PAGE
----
2. See the Sights from the Mauna Kea Summit!
The Mauna Kea (or Maunakea, depending on who you ask) summit trek is truly an experience like no other.
The summit is open from 30 minutes before sunrise to 30 minutes after sunset. There is a good reason for this: as the sunrise and sunset are prime photo opportunity times.
Something to be aware of is the change in altitude on your way up the side of this dormant volcano. Mauna Kea is the highest point in Hawaii, at almost 14,000 ft above sea level.
The quick change in altitude on the way up has been said to impact almost a third of visitors, so be careful to give yourself time to adjust at the visitor’s center before deciding if the summit trip is really worth it.
The Onizuka Center for International Astronomy next to the visitors center has enough information to keep you and your family learning for days, and they say the view of the stars is even better there than at the summit itself!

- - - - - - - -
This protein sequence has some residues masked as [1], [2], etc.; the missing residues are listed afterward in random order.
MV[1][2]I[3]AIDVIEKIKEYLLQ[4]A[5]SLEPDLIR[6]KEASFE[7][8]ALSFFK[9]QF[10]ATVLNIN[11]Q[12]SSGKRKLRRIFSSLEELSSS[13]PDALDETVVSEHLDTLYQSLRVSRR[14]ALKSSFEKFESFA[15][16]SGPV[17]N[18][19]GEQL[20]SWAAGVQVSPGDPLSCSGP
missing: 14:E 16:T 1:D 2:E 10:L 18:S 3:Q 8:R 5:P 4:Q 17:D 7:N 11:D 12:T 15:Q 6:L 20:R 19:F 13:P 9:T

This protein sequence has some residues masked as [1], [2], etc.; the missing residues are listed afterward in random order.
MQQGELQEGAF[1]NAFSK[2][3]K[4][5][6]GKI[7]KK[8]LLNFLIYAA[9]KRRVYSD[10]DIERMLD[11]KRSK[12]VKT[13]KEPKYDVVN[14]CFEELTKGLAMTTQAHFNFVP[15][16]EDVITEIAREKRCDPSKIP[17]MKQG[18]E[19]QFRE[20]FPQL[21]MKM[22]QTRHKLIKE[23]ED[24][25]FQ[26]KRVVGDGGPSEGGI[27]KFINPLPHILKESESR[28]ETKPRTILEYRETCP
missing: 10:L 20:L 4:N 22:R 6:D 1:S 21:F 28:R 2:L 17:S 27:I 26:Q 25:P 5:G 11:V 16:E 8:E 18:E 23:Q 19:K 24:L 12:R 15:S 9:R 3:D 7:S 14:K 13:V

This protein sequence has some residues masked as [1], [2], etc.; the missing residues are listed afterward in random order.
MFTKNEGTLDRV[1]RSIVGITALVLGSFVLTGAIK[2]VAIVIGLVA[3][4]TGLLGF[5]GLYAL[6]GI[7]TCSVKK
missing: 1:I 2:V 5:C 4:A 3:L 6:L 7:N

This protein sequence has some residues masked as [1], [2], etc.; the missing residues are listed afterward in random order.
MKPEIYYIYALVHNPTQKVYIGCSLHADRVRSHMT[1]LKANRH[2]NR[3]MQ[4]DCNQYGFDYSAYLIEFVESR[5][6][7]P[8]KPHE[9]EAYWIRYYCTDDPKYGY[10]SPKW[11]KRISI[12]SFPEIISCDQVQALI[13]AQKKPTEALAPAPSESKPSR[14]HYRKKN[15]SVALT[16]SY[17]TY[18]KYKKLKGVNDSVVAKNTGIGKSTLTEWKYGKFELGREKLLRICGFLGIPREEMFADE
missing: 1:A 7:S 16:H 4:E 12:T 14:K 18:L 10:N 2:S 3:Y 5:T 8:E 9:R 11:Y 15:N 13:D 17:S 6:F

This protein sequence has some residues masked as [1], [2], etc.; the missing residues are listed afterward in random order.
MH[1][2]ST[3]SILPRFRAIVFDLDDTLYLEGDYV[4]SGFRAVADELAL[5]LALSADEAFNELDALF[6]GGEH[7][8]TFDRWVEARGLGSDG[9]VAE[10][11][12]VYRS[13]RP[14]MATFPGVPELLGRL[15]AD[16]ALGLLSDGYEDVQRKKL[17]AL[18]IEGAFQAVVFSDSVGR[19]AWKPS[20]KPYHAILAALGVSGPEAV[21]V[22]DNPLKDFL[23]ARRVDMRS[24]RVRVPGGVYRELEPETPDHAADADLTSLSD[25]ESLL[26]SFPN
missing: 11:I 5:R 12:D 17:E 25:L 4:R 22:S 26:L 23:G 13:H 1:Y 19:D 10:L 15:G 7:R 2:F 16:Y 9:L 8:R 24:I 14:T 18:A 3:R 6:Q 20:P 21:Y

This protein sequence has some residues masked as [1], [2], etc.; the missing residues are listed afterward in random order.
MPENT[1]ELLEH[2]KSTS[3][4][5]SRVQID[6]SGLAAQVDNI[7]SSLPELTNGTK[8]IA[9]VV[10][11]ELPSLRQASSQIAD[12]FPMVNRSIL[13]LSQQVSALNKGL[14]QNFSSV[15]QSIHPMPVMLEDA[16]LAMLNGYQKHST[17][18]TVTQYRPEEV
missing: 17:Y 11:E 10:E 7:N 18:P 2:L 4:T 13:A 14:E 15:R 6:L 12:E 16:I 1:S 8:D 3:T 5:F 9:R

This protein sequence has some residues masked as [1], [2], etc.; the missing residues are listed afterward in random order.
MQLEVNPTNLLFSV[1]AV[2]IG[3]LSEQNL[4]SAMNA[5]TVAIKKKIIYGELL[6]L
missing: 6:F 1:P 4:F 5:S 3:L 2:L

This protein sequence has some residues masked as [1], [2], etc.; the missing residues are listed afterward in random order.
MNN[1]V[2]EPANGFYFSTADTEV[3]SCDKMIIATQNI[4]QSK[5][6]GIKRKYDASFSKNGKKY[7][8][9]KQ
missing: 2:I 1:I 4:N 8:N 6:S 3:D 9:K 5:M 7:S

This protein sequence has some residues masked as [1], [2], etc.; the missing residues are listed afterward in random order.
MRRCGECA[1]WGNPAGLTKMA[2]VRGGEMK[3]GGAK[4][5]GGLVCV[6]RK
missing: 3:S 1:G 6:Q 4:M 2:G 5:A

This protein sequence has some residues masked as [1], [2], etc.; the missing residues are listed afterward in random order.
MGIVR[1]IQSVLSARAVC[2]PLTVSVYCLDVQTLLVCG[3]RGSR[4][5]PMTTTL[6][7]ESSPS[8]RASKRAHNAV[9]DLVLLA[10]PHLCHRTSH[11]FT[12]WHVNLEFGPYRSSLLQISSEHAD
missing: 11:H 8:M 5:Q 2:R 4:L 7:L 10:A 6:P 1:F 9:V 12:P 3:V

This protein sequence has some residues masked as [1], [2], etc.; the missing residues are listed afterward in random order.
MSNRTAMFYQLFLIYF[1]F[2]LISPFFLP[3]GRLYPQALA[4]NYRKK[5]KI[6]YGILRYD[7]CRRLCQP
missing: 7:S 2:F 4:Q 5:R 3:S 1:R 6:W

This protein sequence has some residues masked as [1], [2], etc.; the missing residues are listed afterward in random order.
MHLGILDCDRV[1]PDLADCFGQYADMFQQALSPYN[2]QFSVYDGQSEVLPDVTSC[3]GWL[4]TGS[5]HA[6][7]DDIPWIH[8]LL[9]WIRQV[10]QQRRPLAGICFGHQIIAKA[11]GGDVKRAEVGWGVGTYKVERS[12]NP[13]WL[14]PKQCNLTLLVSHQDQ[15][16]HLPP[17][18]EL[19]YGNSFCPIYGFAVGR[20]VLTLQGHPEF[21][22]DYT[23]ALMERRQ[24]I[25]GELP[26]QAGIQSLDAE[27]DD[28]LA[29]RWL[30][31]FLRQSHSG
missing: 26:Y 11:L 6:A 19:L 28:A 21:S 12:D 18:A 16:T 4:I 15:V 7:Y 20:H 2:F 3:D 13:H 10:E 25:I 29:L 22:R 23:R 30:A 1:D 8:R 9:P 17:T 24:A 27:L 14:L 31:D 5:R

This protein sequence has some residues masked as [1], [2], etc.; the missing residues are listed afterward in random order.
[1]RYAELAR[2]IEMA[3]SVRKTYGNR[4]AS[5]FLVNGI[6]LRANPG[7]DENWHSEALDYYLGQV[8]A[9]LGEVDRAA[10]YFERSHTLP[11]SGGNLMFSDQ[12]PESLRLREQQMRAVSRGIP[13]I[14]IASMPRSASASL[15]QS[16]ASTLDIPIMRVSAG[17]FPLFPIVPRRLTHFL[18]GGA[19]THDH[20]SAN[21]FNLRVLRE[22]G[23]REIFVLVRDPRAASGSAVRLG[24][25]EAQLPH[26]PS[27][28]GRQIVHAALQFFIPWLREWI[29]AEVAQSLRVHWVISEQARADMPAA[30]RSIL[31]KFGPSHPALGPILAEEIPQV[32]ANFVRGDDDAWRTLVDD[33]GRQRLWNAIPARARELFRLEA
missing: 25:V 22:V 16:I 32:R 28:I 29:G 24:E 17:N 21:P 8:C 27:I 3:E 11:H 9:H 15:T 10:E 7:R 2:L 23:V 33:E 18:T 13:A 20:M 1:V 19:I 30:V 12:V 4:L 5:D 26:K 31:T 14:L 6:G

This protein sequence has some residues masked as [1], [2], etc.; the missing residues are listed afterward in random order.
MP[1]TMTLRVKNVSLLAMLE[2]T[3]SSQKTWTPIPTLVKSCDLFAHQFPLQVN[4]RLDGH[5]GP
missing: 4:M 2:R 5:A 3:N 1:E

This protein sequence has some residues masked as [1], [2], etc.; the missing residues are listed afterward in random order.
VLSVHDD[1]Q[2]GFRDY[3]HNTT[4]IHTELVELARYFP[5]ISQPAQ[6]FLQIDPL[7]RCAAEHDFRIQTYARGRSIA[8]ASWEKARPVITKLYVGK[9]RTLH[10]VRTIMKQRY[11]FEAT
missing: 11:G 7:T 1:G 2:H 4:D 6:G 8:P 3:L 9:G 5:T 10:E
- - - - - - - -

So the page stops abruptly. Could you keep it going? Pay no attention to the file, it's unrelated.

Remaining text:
3. Visit a Beach of a Different Color!
Have you ever seen a black sand beach before? How about a green sand beach? Both are available on the Big Island!
Punaluu Black Sand Beach is located on the south-east side of the Big Island, and is exactly what it sounds like – a beach of black sand.
The color comes from the volcanic activity on Hawaii, but you don’t need to know that to enjoy the most well-known beach in Hawaii!
Papakolea Green Sand Beach is about 25 miles from Punaluu Black Sand Beach, also on the south side of the Big Island. This beach is a bit harder to get to, and involves a hike through about 2 miles of pastureland to reach.
Once you get there, you will be stunned to see olive-green sand across the whole beach!